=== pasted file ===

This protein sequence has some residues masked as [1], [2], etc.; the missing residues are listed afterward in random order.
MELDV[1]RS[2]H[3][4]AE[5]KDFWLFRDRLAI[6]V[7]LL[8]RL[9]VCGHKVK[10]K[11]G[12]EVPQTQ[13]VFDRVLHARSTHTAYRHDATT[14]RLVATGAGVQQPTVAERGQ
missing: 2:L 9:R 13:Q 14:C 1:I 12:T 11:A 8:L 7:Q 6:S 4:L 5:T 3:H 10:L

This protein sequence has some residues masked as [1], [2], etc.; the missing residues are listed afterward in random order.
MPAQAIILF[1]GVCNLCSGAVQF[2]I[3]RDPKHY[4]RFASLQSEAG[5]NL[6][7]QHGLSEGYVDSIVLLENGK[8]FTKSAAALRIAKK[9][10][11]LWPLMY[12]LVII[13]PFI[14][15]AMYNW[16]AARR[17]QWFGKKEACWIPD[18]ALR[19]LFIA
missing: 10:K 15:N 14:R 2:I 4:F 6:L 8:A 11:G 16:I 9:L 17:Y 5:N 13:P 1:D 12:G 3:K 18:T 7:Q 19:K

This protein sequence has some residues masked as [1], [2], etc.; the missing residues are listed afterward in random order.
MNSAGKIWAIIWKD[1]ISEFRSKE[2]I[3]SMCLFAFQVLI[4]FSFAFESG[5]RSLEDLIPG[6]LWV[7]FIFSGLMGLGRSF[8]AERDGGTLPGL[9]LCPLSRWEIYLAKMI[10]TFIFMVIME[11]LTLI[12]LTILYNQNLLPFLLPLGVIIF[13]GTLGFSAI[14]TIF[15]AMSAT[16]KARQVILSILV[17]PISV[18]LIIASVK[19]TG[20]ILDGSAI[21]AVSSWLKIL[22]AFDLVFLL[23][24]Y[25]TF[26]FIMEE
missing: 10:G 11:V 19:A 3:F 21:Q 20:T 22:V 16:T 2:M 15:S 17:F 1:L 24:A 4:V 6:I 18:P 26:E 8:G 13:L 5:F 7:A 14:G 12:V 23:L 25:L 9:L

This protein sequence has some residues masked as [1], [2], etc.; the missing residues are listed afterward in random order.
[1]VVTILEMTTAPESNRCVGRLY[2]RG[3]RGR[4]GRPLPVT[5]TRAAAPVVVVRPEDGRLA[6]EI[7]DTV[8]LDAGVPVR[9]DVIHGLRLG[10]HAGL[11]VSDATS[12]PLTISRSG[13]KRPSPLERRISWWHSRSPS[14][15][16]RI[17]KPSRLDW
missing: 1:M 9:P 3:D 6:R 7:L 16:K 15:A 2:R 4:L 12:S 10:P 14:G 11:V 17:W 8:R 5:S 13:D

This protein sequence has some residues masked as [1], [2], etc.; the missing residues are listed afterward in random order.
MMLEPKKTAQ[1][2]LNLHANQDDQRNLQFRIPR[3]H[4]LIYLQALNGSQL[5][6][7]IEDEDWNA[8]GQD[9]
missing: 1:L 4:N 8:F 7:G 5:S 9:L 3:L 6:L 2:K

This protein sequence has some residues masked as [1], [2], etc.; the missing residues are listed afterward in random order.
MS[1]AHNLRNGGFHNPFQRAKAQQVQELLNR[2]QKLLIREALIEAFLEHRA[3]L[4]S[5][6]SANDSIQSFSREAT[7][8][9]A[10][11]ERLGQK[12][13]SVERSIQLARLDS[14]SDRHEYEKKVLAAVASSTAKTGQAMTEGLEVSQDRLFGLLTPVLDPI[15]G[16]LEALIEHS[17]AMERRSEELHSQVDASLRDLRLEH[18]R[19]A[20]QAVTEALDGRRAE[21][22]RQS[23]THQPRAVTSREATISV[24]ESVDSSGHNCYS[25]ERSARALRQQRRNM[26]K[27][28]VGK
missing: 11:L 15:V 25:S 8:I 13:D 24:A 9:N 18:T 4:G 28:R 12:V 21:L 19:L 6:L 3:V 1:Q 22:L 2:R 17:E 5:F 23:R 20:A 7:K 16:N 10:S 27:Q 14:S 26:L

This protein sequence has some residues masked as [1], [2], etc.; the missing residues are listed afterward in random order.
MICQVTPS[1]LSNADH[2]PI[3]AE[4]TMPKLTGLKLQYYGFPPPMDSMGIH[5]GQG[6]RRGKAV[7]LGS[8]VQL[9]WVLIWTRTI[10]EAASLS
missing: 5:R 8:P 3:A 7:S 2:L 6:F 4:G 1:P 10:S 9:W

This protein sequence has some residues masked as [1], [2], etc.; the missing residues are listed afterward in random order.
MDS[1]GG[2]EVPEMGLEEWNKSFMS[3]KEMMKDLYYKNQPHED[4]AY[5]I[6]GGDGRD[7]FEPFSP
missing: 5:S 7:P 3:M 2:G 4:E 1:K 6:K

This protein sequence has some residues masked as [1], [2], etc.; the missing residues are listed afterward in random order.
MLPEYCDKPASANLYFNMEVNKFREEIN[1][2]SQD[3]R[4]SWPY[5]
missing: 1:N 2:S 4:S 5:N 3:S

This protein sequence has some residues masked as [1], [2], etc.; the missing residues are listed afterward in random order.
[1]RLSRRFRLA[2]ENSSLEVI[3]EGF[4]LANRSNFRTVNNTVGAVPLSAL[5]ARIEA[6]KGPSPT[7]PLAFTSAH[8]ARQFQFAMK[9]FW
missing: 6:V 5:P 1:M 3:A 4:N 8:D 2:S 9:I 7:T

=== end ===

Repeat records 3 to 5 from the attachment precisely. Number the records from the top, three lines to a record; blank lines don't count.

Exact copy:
This protein sequence has some residues masked as [1], [2], etc.; the missing residues are listed afterward in random order.
MNSAGKIWAIIWKD[1]ISEFRSKE[2]I[3]SMCLFAFQVLI[4]FSFAFESG[5]RSLEDLIPG[6]LWV[7]FIFSGLMGLGRSF[8]AERDGGTLPGL[9]LCPLSRWEIYLAKMI[10]TFIFMVIME[11]LTLI[12]LTILYNQNLLPFLLPLGVIIF[13]GTLGFSAI[14]TIF[15]AMSAT[16]KARQVILSILV[17]PISV[18]LIIASVK[19]TG[20]ILDGSAI[21]AVSSWLKIL[22]AFDLVFLL[23][24]Y[25]TF[26]FIMEE
missing: 10:G 11:V 19:A 3:F 21:Q 20:T 22:V 16:T 2:M 15:S 17:F 1:L 24:A 4:V 6:I 18:P 26:E 8:G 13:L 5:F 7:A 14:G 12:V 23:L 25:L 9:L

This protein sequence has some residues masked as [1], [2], etc.; the missing residues are listed afterward in random order.
[1]VVTILEMTTAPESNRCVGRLY[2]RG[3]RGR[4]GRPLPVT[5]TRAAAPVVVVRPEDGRLA[6]EI[7]DTV[8]LDAGVPVR[9]DVIHGLRLG[10]HAGL[11]VSDATS[12]PLTISRSG[13]KRPSPLERRISWWHSRSPS[14][15][16]RI[17]KPSRLDW
missing: 1:M 9:P 3:D 6:R 7:L 16:K 15:A 2:R 4:L 12:S 10:P 14:G 11:V 17:W 8:R 5:S 13:D

This protein sequence has some residues masked as [1], [2], etc.; the missing residues are listed afterward in random order.
MMLEPKKTAQ[1][2]LNLHANQDDQRNLQFRIPR[3]H[4]LIYLQALNGSQL[5][6][7]IEDEDWNA[8]GQD[9]
missing: 1:L 4:N 8:F 7:G 5:S 9:L 3:L 6:L 2:K